Tuesday, August 17, 2010

No waiting

yoga seated positionI had a yoga teacher, Peter, who often shared beautiful wisdom with us that spoke truly to my heart. I was grateful for the many things I learned from him during the short time that I was his student.

One of the lessons that has had a strong influence in my approach to things was about waiting. Waiting is an activity, an active stance, a verb; to actively expect something to happen. It’s looking ahead to some future event, to anticipate the next thing. Sometimes we worry while waiting, sometimes waiting takes too long. Waiting isn’t the same as being fully in the present.

There are times when we need to wait. But instead of looking ahead and missing the present moment, we can choose to be fully present to right now and instead of waiting, we can just sit and Be. As Peter put it:

Be … and the next thing will happen.

Whether we anticipate and wait, or sit and Be, either way, the next thing will happen.

In yoga class, there’s a general pattern that’s followed and it’s easy to anticipate the next thing. A Warrior II is often followed by an extended side angle stretch, for example, or a floor asana on the back might be followed by a spinal twist.

In Peter’s class, initially, I would be working a pose and anticipating the next pose he would call out. I’d be thinking “OK, we’ll be moving to [pose x] next …” instead of fully experiencing the current pose that I was working. Peter wouldn’t shift into the next pose, though, we’d hold and hold and hold the pose, my legs and arms quivering, Peter encouraging us to experience all that was present to us right now in THIS pose: turn out the thigh, tighten the underarm muscles, lengthen the spine… all the myriad tiny little adjustments that can be made to perfect a pose. I soon forgot about the next pose and let myself melt into the work of the present moment.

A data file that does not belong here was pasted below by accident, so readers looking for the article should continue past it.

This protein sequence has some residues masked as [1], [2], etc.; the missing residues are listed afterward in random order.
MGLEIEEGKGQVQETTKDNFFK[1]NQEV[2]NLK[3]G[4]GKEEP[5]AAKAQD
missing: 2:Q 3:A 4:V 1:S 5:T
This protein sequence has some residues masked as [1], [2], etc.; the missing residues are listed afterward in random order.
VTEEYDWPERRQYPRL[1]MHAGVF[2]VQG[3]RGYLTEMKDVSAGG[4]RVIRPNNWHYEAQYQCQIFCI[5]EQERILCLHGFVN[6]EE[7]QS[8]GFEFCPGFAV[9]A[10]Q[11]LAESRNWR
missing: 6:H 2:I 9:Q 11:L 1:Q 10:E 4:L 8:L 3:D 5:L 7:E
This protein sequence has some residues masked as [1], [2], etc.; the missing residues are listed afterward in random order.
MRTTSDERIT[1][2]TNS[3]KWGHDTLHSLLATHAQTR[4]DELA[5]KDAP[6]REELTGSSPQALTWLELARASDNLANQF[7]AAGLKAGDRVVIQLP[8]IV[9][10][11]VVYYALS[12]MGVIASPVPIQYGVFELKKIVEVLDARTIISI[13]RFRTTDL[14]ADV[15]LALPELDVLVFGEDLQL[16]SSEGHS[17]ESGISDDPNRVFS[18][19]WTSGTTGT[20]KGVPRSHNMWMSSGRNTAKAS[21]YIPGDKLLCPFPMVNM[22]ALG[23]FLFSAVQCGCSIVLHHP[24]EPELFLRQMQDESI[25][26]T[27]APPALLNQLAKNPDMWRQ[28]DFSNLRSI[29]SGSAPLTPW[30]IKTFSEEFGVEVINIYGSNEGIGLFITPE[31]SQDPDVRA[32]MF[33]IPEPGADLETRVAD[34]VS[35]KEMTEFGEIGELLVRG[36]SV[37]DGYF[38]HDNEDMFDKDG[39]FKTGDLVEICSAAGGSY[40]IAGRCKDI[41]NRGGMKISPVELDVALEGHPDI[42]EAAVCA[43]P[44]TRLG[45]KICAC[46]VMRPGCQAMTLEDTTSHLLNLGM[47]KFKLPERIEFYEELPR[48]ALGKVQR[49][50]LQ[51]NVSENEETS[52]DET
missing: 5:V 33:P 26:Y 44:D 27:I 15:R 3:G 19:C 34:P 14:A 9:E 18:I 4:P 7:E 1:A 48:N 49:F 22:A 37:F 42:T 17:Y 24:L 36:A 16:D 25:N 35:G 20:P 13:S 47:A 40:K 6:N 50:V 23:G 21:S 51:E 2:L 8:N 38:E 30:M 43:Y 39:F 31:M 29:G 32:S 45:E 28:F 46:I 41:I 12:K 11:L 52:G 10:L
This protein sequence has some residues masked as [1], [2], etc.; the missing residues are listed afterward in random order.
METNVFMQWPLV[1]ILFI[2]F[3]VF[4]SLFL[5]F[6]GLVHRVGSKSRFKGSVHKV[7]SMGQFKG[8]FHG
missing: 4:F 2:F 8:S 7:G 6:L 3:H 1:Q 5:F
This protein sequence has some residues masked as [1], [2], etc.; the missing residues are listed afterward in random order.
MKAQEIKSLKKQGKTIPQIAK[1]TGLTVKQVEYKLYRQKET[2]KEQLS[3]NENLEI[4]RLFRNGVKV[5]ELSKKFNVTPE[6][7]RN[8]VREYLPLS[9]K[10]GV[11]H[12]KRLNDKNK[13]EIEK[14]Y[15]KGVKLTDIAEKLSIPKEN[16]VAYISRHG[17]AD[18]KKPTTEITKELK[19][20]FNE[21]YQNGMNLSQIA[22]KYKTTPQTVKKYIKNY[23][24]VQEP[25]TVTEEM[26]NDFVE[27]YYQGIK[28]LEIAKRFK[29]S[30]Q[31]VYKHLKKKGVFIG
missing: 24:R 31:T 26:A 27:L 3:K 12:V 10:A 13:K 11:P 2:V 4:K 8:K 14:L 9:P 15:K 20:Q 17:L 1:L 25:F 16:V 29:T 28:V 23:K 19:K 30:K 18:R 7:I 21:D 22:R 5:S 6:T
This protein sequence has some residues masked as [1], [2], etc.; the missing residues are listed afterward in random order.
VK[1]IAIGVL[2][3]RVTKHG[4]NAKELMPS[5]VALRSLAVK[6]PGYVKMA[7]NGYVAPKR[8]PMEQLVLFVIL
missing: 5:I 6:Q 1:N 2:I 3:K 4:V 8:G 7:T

This teaching has totally shifted my inner peace when I’m waiting now. By learning to be fully in the present moment, I can experience it more completely--the sights, sounds, sensations. I don’t look ahead of where I am right now and anticipate the next thing. I enjoy where I am in the present moment.

I can simply Be … and the next thing will happen.

Namaste

8 comments:

Debra She Who Seeks said...

Very wise! It's an especially useful practice when stuck in traffic.

Cindy said...

Be...and the next thing will happen. Not a lot of people will understand that. I want to live like that...besides understand it.

Becky said...

How profound.

E. Charlotte said...

Oh! Very wise indeed! I have been trying to be more in the moment lately actually. Really pay attention to the here and now, whereve I may be, or whatever I am doing.

Your yoga instructor sounds like a great mentor. :)

(Also, I really enjoyed Huntington Beach when I visited with my Mom! What a beatiful place!)

Laura said...

I love this post Rose. And I can say from plenty of experience that the life asana of sitting and being in the stillness is indeed a different asana than that of waiting.

Rose - The Center of My Self said...

Debra - So true! When stuck in traffic, you can either get angry and agitated or turn on the radio and sing. Either way, you're still in traffic - lol!

Cindy - It took me some meditation time to really absorb this, and I'm still opening up to it.

Becky - I think so, too.

E. Charlotte - Being mindful of the moment - especially for a young person like yourself - can be so rewarding. Glad you enjoyed my town!

Dear Laura - You are such a great teacher in sharing all that you're learning. You help bring me back to my center. Thank you.

TechGoddess said...

Having followed 18-years of experience & watching with two months of waiting, I recognize choosing to "Be" would have been more constructive, but so very difficult in practice (especially when combined with "worry" and "anticipation").

Rose - The Center of My Self said...

TG - I hear ya! Learning to Be - especially when it comes to those we love - is challenging, difficult and not necessarily in our human nature. Been there in very difficult circumstances and learned one of the most important - and lord above! - one of the most difficult lessons of my life.